How text network analysis can be used for website SEO. We use an example of a travel guide website to find out what people are searching for in relation to travel, what they actually find, and how well the travel guide website studied responds to the needs of the users. We also explore the idea of content polysingularity ensuring that information offered within the website does not only fulfil the readers’ needs, but also helps them learn more and discover new perspectives about the topics they’re interested in.
Any group of people working together has a field of interests, which can be represented as a network of interrelated concepts. Mark might be interested in studying trends and fashion, while Joanne might be into fashion and arts. Identifying those interests and their relation to one another can be very useful for improving the collaboration, indicating the vantage points as well as the structural gaps within the group.
Text network analysis can be used for such quick group profiling. The members of the group can write a short text (or be interviewed) outlining their interests. Alternatively, publicly available texts can be used to gather the data. Next, graph visualization of this aggregated text can help identify the most prominent topics and their relations within that text corpus.
We could have also called it The Study of Political Manipulation Techniques. This article reveals how the US presidents masterfully used the right rhetorics to address the general sentiment of their voters and set the forthcoming political agenda. Comparative analysis of their inauguration speeches using dynamic text network analysis clearly demonstrates how the importance of various concepts shifts with the new political challenges that the newly elected presidents face.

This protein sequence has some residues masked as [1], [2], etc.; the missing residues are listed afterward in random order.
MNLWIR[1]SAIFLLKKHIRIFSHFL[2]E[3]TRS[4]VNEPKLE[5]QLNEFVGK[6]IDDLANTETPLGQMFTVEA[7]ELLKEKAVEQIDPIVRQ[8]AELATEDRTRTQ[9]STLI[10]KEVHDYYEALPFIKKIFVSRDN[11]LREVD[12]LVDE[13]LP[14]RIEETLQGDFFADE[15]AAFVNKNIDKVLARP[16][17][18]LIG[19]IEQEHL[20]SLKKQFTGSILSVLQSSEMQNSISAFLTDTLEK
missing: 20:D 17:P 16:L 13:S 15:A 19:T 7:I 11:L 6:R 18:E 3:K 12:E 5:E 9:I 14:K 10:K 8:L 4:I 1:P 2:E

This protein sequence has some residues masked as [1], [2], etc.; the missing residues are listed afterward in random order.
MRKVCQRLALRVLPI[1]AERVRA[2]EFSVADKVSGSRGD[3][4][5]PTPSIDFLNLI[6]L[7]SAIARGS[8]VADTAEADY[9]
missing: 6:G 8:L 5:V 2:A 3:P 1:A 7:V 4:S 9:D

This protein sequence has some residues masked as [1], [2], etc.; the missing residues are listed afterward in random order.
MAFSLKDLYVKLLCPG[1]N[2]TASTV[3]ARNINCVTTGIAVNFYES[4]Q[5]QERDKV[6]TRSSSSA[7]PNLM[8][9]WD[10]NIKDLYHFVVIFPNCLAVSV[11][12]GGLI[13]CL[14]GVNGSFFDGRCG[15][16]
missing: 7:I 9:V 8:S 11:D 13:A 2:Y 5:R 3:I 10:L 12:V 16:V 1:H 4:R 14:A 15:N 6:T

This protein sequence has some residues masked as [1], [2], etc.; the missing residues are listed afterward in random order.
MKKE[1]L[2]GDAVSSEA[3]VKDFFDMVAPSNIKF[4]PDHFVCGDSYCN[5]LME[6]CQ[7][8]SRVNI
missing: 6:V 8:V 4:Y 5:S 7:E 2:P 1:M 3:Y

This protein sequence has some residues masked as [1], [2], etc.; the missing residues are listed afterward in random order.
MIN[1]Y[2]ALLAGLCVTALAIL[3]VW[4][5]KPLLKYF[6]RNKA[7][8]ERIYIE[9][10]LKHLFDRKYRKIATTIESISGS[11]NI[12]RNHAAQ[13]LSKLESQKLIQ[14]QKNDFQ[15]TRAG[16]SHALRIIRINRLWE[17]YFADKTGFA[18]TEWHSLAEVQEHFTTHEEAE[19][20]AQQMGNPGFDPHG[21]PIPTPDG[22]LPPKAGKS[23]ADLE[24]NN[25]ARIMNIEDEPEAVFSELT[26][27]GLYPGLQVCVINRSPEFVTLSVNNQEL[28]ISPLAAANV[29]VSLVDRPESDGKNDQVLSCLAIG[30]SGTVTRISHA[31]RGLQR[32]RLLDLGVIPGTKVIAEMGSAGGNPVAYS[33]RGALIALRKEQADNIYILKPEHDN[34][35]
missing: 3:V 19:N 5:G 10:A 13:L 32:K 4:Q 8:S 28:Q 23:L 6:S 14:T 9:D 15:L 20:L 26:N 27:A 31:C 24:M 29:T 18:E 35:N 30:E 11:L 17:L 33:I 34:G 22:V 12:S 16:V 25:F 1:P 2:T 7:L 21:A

We now offer high quality large-format prints of network visualizations created using a combination of our own software (Textexture), open-source Gephi platform, iterative algorithms, fuzzy logic, trial and error, as well as intuition, magic, science, and experiment.
It is possible to order prints of the already existing text network visualizations or to create custom-made prints using your own source data (any text, social network, or any other connectivity that can be represented as a network).
When we read a text, we normally follow it in quite a linear fashion: from left to right, from top to bottom. Even when we skim articles quickly online, the trajectory is still the same. However, this is not the most efficient method of reading: in the age of hypertext we tend to create our own narratives using the bits and pieces from different sources.
As a response to this challenge we at Nodus Labs developed a new free online software tool Textexture.Com, which visualizes any text as a network and enables the user to use this interactive visualization to read through the text in a non-linear fashion.